Greiver, M., Havard, A., Bowles, J. K. F., Kalia, S., Chen, T., Aliarzadeh, B., Moineddin, R., Sherlock, J., Hinton, W., Sullivan, F., O'Neill, B., Pow, C., Bhatt, A., Rahman, F., Meza-Torres, B., Litchfield, M. & de Lusignan, S., Mar 2021, In: British Journal of General Practice. 71, 704, p. E209-E218

    Research output: Contribution to journalArticlepeer-review

  3. Trends in diabetes medication use in Canada, England, Scotland and Australia: a repeated cross-sectional analysis (2012-2017)

    Greiver, M., Havard, A., Kuster Filipe Bowles, J., Kalia, S., Chen, T., Aliarzadeh, B., Moineddin, R., Sherlock, J., Hinton, W., Sullivan, F., O'Neill, B., Pow, C., Bhatt, A., Rahman, F., Meza-Torres, B., Litchfield, M. & de Lusignan, S., Mar 2021, In: British Journal of General Practice. 71, 704, p. e209-e218

    Research output: Contribution to journalArticlepeer-review

  4. Earlier diagnosis of lung cancer in a randomised trial of an autoantibody blood test followed by imaging

    Sullivan, F. M., Mair, F. S., Anderson, W., Armory, P., Briggs, A., Chew, C., Dorward, A., Haughney, J., Hogarth, F., Kendrick, D., Littleford, R., Mcconnachie, A., McCowan, C., Mcmeekin, N., Patel, M., Rauchhaus, P., Ritchie, L., Robertson, C., Robertson, J., Robles-Zurita, J. & 8 others, Sarvesvaran, J., Sewell, H., Sproule, M., Taylor, T., Tello, A., Treweek, S., Vedhara, K. & Schembri, S., 1 Jan 2021, In: European Respiratory Journal. 57, 1, 11 p., 2000670.

    Research output: Contribution to journalArticlepeer-review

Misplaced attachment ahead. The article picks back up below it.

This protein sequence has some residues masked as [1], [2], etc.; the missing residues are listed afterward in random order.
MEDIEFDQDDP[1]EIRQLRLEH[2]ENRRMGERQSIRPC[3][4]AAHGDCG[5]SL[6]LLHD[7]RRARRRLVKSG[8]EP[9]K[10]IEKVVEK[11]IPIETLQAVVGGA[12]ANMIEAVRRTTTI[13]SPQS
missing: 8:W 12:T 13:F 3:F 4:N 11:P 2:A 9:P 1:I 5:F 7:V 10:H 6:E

Related by journal

  1. Interim findings from first-dose mass COVID-19 vaccination roll-out and COVID-19 hospital admissions in Scotland: a national prospective cohort study

    Vasileiou, E., Simpson, C. R., Shi, T., Kerr, S., Agrawal, U., Akbari, A., Bedston, S., Beggs, J., Bradley, D., Chuter, A., de Lusignan, S., Docherty, A. B., Ford, D., Hobbs, FD. R., Joy, M., Katikireddi, S. V., Marple, J., McCowan, C., McGagh, D., McMenamin, J. & 12 others, Moore, E., Murray, J. LK., Pan, J., Ritchie, L., Shah, S. A., Stock, S., Torabi, F., Tsang, R. SM., Wood, R., Woolhouse, M., Robertson, C. & Sheikh, A., 23 Apr 2021, In: The Lancet. 397, 10285, p. 1646-1657

    Research output: Contribution to journalArticlepeer-review

  2. School reopening without robust COVID-19 mitigation risks accelerating the pandemic

    Gurdasani, D., Alwan, N. A., Greenhalgh, T., Hyde, Z., Johnson, L., McKee, M., Michie, S., Prather, K. A., Rasmussen, S. D., Reicher, S., Roderick, P. & Ziauddeen, H., 27 Mar 2021, In: The Lancet. 397, 10280, p. 1177-1178 2 p.

    Research output: Contribution to journalLetter

  3. Health sector spending and spending on HIV/AIDS, tuberculosis, and malaria, and development assistance for health: progress towards Sustainable Development Goal 3

    Global Burden of Disease Health Financing Collaborator Network & Cevik, M., 23 Apr 2020, In: Lancet. Online First, 32 p.

    Research output: Contribution to journalArticlepeer-review

  4. The COVID-19 vaccines rush: participatory community engagement matters more than ever

    Burgess, R. A., Osborne, R. H., Yongabi, K. A., Greenhalgh, T., Gurdasani, D., Kang, G., Falade, A. G., Odone, A., Busse, R., Martin-Moreno, J. M., Reicher, S. & McKee, M., 10 Dec 2020, In: The Lancet. In Press

    Research output: Contribution to journalComment/debatepeer-review

  5. The UK needs a sustainable strategy for COVID-19

    Gurdasani, D., Bear, L., Bogaert, D., Burgess, R. A., Busse, R., Cacciola, R., Charpak, Y., Colbourn, T., Drury, J., Friston, K., Gallo, V., Goldman, L. R., Greenhalgh, T., Hyde, Z., Kuppalli, K., Majumder, M. S., Martin-Moreno, J. M., McKee, M., Michie, S., Mossialos, E. & 16 others, Nouri, A., Pagel, C., Pimenta, D., Popescu, S., Priesemann, V., Rasmussen, A. L., Reicher, S., Ricciardi, W., Rice, K., Silver, J., Smith, T. C., Wenham, C., West, R., Yamey, G., Yates, C. & Ziauddeen, H., 9 Nov 2020, In: The Lancet. In Press, 2 p.

    Research output: Contribution to journalComment/debate

ID: 259078608

Top